Coordinates: 27°14′S 26°14′E / 27.233°S 26.233°E / -27.233; 26.233
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Leeudoringstad is located in North West (South African province)
Leeudoringstad is located in South Africa
Coordinates: 27°14′S 26°14′E / 27.233°S 26.233°E / -27.233; 26.233
CountrySouth Africa
ProvinceNorth West
DistrictDr Kenneth Kaunda
MunicipalityMaquassi Hills
 • Total5.63 km2 (2.17 sq mi)
 • Total5,054
 • Density900/km2 (2,300/sq mi)
Racial makeup (2011)
 • Black African77.4%
 • Coloured1.3%
 • Indian/Asian0.8%
 • White20.1%
 • Other0.4%
First languages (2011)
 • Tswana57.0%
 • Afrikaans21.8%
 • Sotho10.4%
 • Xhosa4.1%
 • Other6.6%
Time zoneUTC+2 (SAST)
Postal code (street)
PO box
Area code018 581

Leeudoringstad (Afrikaans for Lion thorn city) is a small farming town situated on the main Cape Town - Johannesburg railway line in North West Province of South Africa.


Leeudoringstad was established in 1920 and named after the Lion-thorn, the African Devil's Claw (Harpagophytum procumbens).

Dynamite Disaster[edit]

The town hit the headlines on 17 July 1932 when a train carrying 320 to 330 tons (previously incorrectly stated as 1,200 tons) of dynamite from the De Beers factory at Somerset West to the Witwatersrand exploded and flattened the town. Five people were killed.

According to the: A.P.Cartwright "The Dynamite Company", a goods train delivering explosives from the Cape Explosives Factory to the Rand, with thirty-one trucks was loaded with 10685 cases. Just outside the station, about 1 km down the track, the driver noticed a cloud of smoke coming from one of the trucks in the middle of the train. He immediately stopped the train and was about to get down from the foot plate when a series of explosions occurred. The driver and his fireman escaped unharmed and managed to uncouple the engine and take it into the station to warn the people there that there could possibly be more explosions. [2]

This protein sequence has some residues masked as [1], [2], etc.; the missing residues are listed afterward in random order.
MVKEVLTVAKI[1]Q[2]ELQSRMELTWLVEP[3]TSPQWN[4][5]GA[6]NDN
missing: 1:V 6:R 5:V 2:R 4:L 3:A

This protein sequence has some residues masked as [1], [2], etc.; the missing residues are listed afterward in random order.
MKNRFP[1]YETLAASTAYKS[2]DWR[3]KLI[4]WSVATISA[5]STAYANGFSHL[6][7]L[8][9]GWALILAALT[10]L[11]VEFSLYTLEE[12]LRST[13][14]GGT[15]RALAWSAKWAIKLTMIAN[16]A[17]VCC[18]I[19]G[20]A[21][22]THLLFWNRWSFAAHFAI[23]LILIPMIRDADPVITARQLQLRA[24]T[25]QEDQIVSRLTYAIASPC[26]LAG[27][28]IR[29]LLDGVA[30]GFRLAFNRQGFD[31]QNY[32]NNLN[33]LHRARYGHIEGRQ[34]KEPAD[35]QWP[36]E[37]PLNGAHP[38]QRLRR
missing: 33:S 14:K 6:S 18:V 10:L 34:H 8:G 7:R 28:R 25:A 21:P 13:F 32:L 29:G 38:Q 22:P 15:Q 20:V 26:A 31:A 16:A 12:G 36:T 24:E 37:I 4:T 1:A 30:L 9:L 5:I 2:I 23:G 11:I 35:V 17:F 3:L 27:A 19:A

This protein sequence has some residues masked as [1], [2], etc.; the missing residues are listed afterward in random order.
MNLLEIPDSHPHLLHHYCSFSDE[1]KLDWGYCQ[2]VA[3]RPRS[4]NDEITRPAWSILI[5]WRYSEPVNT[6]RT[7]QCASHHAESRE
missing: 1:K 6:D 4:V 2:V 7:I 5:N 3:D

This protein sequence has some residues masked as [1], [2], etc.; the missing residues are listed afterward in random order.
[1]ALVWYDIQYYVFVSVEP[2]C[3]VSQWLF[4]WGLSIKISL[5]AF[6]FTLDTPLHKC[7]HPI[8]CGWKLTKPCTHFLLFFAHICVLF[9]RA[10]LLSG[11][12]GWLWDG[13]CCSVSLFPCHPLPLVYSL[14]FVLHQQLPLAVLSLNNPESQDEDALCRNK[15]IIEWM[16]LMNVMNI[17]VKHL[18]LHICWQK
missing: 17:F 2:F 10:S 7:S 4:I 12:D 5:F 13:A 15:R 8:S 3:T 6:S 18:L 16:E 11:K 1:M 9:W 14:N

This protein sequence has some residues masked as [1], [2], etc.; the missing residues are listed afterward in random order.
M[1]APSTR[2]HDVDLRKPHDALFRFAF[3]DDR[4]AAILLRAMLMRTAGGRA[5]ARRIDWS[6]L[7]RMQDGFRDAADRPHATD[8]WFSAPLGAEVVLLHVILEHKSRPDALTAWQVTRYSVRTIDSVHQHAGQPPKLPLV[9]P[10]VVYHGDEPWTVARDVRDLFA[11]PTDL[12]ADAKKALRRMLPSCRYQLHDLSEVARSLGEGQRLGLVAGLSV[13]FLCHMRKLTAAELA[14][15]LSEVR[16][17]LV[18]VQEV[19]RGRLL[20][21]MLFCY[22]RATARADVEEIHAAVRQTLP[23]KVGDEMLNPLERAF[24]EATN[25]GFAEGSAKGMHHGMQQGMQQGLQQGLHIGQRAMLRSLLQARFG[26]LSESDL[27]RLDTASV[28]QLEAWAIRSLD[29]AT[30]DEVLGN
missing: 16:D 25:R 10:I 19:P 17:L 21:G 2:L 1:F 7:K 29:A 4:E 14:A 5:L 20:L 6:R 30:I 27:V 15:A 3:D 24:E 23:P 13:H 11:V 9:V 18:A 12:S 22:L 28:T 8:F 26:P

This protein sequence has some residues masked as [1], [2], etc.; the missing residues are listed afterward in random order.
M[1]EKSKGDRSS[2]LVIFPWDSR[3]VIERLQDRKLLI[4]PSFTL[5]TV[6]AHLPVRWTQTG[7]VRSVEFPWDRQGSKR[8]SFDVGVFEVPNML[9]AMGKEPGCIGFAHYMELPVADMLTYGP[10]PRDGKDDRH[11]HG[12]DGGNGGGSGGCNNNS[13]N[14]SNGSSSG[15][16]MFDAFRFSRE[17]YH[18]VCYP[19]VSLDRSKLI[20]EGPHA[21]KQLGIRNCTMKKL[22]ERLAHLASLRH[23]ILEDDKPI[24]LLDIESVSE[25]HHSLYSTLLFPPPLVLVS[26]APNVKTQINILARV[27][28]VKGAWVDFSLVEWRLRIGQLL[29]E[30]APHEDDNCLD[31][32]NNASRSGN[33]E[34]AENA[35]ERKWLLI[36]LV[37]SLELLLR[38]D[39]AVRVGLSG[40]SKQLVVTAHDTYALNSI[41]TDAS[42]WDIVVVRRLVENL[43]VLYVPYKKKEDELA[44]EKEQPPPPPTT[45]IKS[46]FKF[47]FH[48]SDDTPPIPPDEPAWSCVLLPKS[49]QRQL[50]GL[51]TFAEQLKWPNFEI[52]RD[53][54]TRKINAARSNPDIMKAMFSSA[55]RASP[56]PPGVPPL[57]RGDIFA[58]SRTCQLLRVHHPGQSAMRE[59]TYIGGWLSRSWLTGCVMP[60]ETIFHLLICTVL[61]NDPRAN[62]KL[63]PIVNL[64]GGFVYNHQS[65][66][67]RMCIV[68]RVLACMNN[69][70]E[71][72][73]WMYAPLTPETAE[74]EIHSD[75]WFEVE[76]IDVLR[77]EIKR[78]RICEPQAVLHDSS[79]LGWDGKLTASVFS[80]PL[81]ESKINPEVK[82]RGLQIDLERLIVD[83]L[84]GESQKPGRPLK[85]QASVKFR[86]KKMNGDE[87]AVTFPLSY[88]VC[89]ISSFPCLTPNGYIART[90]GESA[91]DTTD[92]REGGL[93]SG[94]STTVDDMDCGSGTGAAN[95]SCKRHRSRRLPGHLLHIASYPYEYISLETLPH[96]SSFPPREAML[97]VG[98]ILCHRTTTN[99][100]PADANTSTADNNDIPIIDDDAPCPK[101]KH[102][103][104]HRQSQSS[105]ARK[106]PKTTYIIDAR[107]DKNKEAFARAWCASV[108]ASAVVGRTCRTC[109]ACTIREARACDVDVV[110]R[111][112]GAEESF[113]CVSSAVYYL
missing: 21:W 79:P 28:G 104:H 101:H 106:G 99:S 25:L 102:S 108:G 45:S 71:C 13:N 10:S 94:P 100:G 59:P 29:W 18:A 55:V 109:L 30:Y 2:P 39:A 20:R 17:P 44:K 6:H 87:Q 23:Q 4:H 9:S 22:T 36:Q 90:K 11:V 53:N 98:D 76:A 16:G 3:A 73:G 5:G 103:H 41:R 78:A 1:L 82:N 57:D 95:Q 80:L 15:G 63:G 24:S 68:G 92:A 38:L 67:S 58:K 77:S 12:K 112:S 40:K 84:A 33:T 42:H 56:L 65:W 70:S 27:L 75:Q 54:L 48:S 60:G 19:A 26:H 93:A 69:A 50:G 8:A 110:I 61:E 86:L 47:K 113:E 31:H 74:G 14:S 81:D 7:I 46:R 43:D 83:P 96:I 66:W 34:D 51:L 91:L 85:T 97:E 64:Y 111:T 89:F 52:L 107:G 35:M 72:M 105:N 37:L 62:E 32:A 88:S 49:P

A nearby farm house received the full blast and four people in there were killed instantly as well as most of the livestock.[3]

The board of inquiry found that the initial fire was due to the trailing axle of the first dynamite truck had become hot and ignited the grease and oil in the axle box. What saved the driver and fireman was that by regulation there had to be three empty trucks between the engine and the first explosives truck.

The paper, "The Star" of July 18, 1932 carried extensive articles.


Today, Leeudoringstad hosts the headquarters of Suidwes Landbou, one of the largest agricultural companies in South Africa.[4]


  1. ^ a b c d "Main Place Leeudoringstad". Census 2011.
  2. ^ "Leeudoringstad, 17 July 1932. Remains of 30 trucks after dynamite accident. Train loaded with debris of explosion. - Atom site for DRISA".
  3. ^ "Leeudoringstad en die Trein van Onheil". 30 June 2018.
  4. ^ "Suidwes". Retrieved 26 February 2015.